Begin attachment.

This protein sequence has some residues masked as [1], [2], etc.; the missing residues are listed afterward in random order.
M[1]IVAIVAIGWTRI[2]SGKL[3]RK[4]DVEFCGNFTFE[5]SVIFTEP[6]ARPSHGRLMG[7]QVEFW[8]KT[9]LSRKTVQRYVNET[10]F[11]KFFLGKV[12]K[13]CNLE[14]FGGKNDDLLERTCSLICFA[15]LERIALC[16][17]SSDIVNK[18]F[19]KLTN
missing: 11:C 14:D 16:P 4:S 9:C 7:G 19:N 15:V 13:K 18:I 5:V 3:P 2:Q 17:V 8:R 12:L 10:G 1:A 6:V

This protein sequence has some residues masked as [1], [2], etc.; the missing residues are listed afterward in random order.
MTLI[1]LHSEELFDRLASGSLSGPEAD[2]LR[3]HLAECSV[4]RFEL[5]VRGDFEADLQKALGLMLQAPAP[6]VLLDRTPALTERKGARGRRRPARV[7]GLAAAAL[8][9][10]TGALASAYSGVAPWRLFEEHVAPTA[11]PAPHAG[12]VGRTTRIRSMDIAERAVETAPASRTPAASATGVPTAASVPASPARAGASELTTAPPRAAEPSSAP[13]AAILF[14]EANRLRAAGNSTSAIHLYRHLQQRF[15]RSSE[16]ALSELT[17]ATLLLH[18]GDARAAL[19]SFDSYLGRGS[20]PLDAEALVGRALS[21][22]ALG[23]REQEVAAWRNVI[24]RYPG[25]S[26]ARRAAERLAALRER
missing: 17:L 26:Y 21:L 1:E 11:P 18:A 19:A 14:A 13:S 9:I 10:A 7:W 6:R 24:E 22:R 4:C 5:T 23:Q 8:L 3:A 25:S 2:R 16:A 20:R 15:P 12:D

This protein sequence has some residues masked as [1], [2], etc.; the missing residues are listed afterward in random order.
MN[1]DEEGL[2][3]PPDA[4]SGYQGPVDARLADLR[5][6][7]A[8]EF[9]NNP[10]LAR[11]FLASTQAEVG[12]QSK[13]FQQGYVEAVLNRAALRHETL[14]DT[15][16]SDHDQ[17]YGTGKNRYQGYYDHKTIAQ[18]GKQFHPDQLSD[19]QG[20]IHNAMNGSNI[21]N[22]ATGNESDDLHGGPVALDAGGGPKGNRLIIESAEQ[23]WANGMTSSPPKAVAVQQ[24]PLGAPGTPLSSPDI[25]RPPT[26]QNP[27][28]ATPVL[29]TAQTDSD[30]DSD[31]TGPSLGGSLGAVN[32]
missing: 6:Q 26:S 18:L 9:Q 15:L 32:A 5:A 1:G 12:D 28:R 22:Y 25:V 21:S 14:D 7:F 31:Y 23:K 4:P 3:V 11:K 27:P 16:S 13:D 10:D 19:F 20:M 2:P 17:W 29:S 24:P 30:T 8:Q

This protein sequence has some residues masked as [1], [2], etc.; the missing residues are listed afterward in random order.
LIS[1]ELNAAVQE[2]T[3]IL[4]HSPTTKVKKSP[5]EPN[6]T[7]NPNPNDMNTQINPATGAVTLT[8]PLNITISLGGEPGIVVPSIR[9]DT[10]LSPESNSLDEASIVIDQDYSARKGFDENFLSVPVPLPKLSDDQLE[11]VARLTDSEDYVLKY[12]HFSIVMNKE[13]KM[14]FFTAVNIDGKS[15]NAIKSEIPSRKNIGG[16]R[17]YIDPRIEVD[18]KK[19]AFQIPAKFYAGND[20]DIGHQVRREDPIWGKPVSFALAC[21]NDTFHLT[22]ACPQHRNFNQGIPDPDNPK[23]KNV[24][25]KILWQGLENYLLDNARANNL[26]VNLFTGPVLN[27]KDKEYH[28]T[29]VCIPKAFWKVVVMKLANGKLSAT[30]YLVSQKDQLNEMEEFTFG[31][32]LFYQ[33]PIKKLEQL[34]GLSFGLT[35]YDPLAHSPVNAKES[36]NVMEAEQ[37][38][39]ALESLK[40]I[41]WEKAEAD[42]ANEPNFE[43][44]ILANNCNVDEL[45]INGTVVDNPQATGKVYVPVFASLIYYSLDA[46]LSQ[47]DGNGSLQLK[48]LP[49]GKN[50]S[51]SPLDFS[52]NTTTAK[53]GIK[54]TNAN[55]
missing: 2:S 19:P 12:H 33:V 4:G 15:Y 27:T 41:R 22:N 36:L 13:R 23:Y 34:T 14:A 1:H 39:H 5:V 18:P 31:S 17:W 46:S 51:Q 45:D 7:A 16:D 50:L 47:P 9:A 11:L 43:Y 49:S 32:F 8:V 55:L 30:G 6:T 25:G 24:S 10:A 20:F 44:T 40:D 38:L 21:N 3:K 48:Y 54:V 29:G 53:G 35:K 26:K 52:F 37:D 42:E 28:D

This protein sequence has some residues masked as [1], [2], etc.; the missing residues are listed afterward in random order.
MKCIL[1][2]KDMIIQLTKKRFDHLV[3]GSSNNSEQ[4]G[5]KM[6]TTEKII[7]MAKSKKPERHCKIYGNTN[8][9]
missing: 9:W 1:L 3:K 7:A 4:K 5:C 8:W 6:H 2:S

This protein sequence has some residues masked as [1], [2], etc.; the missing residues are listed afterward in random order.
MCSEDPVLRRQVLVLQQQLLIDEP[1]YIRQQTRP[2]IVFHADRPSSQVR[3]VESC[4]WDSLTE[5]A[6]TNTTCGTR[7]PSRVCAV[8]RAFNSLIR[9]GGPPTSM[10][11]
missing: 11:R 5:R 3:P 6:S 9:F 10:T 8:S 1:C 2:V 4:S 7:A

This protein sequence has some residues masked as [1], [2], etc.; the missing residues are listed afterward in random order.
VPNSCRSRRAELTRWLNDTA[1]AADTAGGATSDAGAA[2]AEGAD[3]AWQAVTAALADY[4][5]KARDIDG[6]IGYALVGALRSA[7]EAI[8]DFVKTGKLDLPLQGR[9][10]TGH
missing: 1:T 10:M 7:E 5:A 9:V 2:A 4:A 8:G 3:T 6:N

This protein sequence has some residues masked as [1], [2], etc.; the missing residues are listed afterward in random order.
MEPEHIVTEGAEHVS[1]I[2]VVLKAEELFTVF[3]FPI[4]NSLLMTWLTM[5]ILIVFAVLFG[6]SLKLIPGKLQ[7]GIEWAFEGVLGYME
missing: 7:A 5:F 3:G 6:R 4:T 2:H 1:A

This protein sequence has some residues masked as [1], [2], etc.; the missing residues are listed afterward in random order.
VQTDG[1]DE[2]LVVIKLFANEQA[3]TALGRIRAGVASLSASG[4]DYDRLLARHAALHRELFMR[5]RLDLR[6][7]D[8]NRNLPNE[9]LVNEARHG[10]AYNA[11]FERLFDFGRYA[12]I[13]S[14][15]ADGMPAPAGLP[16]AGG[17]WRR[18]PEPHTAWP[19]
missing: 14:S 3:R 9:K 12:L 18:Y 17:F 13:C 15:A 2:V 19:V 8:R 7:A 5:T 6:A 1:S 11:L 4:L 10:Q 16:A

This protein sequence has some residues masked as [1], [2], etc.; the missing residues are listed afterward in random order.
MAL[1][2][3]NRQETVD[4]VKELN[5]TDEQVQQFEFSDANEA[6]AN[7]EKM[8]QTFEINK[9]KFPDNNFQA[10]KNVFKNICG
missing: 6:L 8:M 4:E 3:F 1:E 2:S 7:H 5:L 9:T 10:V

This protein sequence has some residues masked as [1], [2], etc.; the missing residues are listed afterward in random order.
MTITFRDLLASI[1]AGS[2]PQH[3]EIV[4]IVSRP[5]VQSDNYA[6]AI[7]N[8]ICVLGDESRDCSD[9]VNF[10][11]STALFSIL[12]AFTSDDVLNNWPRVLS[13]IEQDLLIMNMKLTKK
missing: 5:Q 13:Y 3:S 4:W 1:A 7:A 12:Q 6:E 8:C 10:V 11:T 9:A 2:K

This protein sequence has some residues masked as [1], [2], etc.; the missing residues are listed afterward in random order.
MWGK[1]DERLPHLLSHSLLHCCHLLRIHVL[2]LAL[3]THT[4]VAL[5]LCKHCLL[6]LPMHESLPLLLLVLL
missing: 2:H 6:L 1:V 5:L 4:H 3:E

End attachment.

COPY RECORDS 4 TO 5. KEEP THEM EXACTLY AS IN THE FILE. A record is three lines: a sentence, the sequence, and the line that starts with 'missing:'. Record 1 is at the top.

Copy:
This protein sequence has some residues masked as [1], [2], etc.; the missing residues are listed afterward in random order.
LIS[1]ELNAAVQE[2]T[3]IL[4]HSPTTKVKKSP[5]EPN[6]T[7]NPNPNDMNTQINPATGAVTLT[8]PLNITISLGGEPGIVVPSIR[9]DT[10]LSPESNSLDEASIVIDQDYSARKGFDENFLSVPVPLPKLSDDQLE[11]VARLTDSEDYVLKY[12]HFSIVMNKE[13]KM[14]FFTAVNIDGKS[15]NAIKSEIPSRKNIGG[16]R[17]YIDPRIEVD[18]KK[19]AFQIPAKFYAGND[20]DIGHQVRREDPIWGKPVSFALAC[21]NDTFHLT[22]ACPQHRNFNQGIPDPDNPK[23]KNV[24][25]KILWQGLENYLLDNARANNL[26]VNLFTGPVLN[27]KDKEYH[28]T[29]VCIPKAFWKVVVMKLANGKLSAT[30]YLVSQKDQLNEMEEFTFG[31][32]LFYQ[33]PIKKLEQL[34]GLSFGLT[35]YDPLAHSPVNAKES[36]NVMEAEQ[37][38][39]ALESLK[40]I[41]WEKAEAD[42]ANEPNFE[43][44]ILANNCNVDEL[45]INGTVVDNPQATGKVYVPVFASLIYYSLDA[46]LSQ[47]DGNGSLQLK[48]LP[49]GKN[50]S[51]SPLDFS[52]NTTTAK[53]GIK[54]TNAN[55]
missing: 2:S 19:P 12:H 33:V 4:G 15:Y 27:T 41:R 22:N 36:L 13:R 23:Y 34:T 14:A 1:H 39:H 5:V 18:P 31:S 17:W 46:S 51:Q 45:D 7:A 16:D 50:L 47:P 9:A 11:L 43:Y 49:S 32:F 8:V 55:L 30:G 6:T 25:G 24:S 10:A 20:F 44:T 40:D 38:L 21:N 3:K 48:Y 54:V 29:G 53:G 35:K 26:K 52:F 37:D 42:E 28:D

This protein sequence has some residues masked as [1], [2], etc.; the missing residues are listed afterward in random order.
MKCIL[1][2]KDMIIQLTKKRFDHLV[3]GSSNNSEQ[4]G[5]KM[6]TTEKII[7]MAKSKKPERHCKIYGNTN[8][9]
missing: 9:W 1:L 3:K 7:A 4:K 5:C 8:W 6:H 2:S